New Year, New Garden 

A New Year brings with it lots of good intentions and fresh starts, and this applies to the garden too. There are always improvements to be made to existing flowerbeds, whether it is to try a new plant or amend the layout. Now is the time to look at your borders and get planning for the year ahead, to make all those great ideas that you have had for your garden over the past year become a reality. 

Gardening is an ongoing process, which is part of the pleasure of it, and if you get planning now, come the spring you are ready to go!

Right Plant, Right Place

This old adage from Beth Chatto is often quoted, but it is definitely a mantra worth abiding by. There is no point trying to force a plant to live in conditions that it is not naturally suited to, so the best results come with putting the plant in the right position. 

Factors to consider are whether the flowerbed is in the sun or shade, how wet or dry the site is, is it exposed or sheltered, what type of soil does it have – both in terms of structure (sandy, loamy, clay) and pH level (neutral, acidic, or alkaline). Then look at the plant, how big is it going to get, both in width and height, and how hardy is it? This last point is of particular relevance to Scotland, especially when the temperatures can really drop in winter. 


When choosing the selection of plants, it is tempting to be drawn to the colour and form of the flower but the foliage is just as important – if not more. After all, a plant’s leaves are on show for far longer than the flower. Heucheras have an exquisite range of coloured foliage, Fatsia japonica has real impact with its large, glossy, palmate leaves, and the delicate veining of Brunnera macrophylla ‘Jack Frost’ is a favourite. 

Brunnera macrophylla ‘Jack Frost’

Look to have a combination of shapes and sizes for interest. A rigid, sword-shaped leaf of an Iris germanica, alongside a mound-forming Alchemilla mollis with its neat, pleated foliage, next to a towering Selinium wallichianum and its soft, fern-like, pinnate leaves together provide a rich textural variety, creating a depth of interest in the flowerbed throughout the growing season. 

Selinium wallichianum

Mix It Up

Aim to have a good mix of bulbs, herbaceous perennials, ornamental grasses, shrubs, and even a small tree if there is space and, within that, it is a good idea to have some evergreens. A mixed border with the introduction of shrubs cuts down on maintenance, as well as ensuring that there is year-round interest so you are not looking out at bare soil over the winter months.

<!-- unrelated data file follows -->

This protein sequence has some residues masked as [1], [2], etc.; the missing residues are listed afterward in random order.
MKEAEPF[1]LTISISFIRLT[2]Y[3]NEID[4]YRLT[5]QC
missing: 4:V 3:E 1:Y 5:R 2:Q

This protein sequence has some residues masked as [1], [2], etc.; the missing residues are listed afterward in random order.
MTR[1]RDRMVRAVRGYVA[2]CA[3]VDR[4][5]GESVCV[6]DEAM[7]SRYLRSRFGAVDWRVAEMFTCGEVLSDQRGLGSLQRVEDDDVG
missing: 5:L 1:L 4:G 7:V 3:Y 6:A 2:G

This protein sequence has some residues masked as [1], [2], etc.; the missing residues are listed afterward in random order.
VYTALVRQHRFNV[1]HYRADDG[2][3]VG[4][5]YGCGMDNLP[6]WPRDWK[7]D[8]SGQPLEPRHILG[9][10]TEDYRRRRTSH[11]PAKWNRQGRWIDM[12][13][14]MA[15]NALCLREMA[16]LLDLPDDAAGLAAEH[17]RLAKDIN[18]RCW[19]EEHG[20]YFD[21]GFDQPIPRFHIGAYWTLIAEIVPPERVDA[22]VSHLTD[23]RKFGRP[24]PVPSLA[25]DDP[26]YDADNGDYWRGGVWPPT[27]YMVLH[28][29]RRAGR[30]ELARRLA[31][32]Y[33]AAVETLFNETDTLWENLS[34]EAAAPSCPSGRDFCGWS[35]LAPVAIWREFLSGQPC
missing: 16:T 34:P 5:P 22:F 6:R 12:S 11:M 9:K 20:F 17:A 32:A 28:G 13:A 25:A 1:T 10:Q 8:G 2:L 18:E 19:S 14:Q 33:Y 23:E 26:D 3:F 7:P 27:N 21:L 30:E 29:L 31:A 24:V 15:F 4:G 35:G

See Katie’s advice on ‘How to Keep your Garden Looking Good Through the Seasons’.

Look Up

Consider height in the flowerbed, as this is a dimension which is often forgotten or is an afterthought. This could be a climber if there is a fence or wall at the back of the bed, or a large shrub or small tree if the size of the flowerbed can accommodate it, or it could simply be a taller perennial. The contrast in height adds drama and impact to the space. Some tall herbaceous perennials to consider are Echinops ritro, Foeniculum vulgare ‘Purpureum’ (Bronze Fennel), or delphiniums, which would all be a welcome addition to the bed. 


Less Is More

Once the right plants have been chosen, an edit is required. It is so tempting to go overboard on the range of plants, but the impact is far more impressive if there are fewer varieties which are repeat planted, rather than one of everything which can look disjointed and uncoordinated. If the same plant is laced through the border, the eye is drawn through the space and it creates rhythm and cohesion. 

Plant in odd numbers as this works better for a natural feel. If there is a structural plant which is ‘holding’ the bed together, such as topiary, then this could be planted in a formal, linear position, but otherwise a seemingly random placement works much better. 

These are some tips to get you started. Most of all have fun and enjoy the process! 

Katie runs Katie Reynolds Design which offers garden and interior design services across Aberdeenshire and the North East of Scotland. She is qualified in both sectors, having trained at KLC School of Design in London and the National Design Academy. Follow Katie for more inspiration on Instagram and Facebook.

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